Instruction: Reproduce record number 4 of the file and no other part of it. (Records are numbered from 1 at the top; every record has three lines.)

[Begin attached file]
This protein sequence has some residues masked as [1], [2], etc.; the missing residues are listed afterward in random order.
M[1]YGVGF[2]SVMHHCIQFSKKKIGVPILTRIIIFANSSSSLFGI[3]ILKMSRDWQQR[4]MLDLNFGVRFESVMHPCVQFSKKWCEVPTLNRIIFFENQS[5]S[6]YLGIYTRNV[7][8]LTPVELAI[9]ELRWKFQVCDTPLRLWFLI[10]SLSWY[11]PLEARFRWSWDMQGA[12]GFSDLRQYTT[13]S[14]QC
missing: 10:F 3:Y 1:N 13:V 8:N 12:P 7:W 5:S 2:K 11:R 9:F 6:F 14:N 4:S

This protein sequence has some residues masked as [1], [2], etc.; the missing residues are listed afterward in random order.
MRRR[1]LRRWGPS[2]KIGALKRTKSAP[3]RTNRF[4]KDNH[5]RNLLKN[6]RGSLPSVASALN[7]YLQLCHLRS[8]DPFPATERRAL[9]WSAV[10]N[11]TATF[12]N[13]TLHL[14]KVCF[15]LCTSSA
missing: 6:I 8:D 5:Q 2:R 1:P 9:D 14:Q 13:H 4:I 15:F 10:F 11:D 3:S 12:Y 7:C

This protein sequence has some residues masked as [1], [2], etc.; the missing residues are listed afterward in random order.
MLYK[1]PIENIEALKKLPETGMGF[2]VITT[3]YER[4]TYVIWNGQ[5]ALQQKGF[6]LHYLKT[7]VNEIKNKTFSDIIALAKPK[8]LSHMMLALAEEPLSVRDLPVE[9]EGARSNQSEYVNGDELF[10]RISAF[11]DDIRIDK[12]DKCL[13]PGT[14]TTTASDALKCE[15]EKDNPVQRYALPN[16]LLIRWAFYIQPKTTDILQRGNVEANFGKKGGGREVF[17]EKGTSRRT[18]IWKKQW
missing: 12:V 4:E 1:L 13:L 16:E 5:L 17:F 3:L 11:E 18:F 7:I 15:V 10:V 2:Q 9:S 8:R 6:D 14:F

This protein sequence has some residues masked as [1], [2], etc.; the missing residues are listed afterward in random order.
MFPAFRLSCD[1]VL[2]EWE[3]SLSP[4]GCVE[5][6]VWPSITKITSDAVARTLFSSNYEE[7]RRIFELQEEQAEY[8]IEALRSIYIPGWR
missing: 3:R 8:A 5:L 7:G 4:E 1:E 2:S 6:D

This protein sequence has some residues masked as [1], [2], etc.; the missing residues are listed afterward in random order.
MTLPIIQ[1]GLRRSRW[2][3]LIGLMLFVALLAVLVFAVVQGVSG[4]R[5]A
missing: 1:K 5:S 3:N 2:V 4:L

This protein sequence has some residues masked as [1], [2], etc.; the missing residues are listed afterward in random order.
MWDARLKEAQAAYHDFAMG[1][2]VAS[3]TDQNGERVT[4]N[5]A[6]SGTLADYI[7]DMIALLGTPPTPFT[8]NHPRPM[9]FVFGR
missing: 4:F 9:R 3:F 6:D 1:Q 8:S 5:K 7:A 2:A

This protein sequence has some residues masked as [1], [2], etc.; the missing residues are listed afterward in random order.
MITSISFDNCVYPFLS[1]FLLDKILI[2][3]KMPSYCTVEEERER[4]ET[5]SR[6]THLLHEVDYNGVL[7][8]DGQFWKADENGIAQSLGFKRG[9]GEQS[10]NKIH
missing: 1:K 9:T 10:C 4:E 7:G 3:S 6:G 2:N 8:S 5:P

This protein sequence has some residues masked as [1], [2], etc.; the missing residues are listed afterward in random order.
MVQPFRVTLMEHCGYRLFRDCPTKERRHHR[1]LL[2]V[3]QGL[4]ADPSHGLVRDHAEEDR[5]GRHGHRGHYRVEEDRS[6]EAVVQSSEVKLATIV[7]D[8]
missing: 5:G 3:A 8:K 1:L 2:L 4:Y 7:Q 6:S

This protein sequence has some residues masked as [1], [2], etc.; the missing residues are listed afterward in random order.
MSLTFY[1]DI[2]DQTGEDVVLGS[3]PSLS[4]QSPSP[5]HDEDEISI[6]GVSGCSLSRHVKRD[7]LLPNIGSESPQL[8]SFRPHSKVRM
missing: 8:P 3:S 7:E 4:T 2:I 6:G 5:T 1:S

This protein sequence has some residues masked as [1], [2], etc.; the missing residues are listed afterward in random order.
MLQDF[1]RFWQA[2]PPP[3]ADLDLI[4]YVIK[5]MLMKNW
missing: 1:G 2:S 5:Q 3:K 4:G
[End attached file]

This protein sequence has some residues masked as [1], [2], etc.; the missing residues are listed afterward in random order.
MFPAFRLSCD[1]VL[2]EWE[3]SLSP[4]GCVE[5][6]VWPSITKITSDAVARTLFSSNYEE[7]RRIFELQEEQAEY[8]IEALRSIYIPGWR
missing: 3:R 8:A 5:L 7:G 4:E 1:E 2:S 6:D